Among the most enduring themes in American history is the idea that the United States was founded as a Christian nation. A pervasive narrative in everything from school textbooks to political commentary, it is central to the way in which many Americans perceive the historical legacy of their nation. Yet, as Steven K. Green shows in this illuminating new book, it is little more than a myth. In Inventing a Christian America, Green, a leading historian of religion and politics, explores the historical record that is purported to support the popular belief in America's religious founding and status as a Christian nation. He demonstrates that, like all myths, these claims are based on historical "facts" that have been colored by the interpretive narratives that have been imposed upon them. In tracing the evolution of these claims and the evidence levied in support of them from the founding of the New England colonies, through the American Revolution, and to the present day, he investigates how they became leading narratives in the country's collective identity. Three critical moments in American history shaped and continue to drive the myth of a Christian America: the Puritan founding of New England, the American Revolution and the forging of a new nation, and the early years of the nineteenth century, when a second generation of Americans sought to redefine and reconcile the memory of the founding to match their religious and patriotic aspirations. Seeking to shed light not only on the veracity of these ideas but on the reasons they endure, Green ultimately shows that the notion of America's religious founding is a myth not merely in the colloquial sense, but also in a deeper sense, as a shared story that gives deeper meaning to our collective national identity. Offering a fresh look at one of the most common and contested claims in American history, Inventing a Christian America is an enlightening read for anyone interested in the story of-and the debate over-America's founding.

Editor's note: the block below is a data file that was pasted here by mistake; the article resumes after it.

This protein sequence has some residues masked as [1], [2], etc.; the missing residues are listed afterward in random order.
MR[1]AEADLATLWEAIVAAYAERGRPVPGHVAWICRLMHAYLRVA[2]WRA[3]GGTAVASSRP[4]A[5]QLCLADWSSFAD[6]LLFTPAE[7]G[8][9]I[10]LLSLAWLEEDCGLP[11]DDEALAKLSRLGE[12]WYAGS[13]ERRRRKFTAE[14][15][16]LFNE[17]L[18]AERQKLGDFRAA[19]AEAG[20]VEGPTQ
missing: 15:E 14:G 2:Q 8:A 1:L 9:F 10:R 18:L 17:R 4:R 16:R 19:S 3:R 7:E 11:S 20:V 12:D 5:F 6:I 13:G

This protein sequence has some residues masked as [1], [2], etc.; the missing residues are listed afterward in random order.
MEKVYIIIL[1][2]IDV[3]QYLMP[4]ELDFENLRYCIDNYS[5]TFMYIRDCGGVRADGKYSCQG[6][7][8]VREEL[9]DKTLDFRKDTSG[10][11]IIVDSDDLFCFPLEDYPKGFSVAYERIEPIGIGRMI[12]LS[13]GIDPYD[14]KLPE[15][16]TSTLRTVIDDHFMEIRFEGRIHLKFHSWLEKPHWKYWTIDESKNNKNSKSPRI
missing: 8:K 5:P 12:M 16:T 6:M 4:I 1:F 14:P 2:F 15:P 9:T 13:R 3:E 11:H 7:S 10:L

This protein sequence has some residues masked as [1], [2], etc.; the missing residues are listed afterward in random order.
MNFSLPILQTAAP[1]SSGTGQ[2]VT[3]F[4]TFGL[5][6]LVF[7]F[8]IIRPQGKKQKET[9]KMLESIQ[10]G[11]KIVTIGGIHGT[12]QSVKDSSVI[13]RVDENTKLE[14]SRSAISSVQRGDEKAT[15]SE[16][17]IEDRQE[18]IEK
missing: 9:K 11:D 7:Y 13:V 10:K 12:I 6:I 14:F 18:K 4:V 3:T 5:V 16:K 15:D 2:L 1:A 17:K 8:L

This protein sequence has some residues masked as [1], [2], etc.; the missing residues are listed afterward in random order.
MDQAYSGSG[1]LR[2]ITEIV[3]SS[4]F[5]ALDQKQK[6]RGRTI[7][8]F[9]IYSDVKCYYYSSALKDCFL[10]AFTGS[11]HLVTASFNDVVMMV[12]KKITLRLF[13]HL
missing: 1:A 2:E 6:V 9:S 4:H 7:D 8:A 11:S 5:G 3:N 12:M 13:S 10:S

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Author: Joel A. Nichols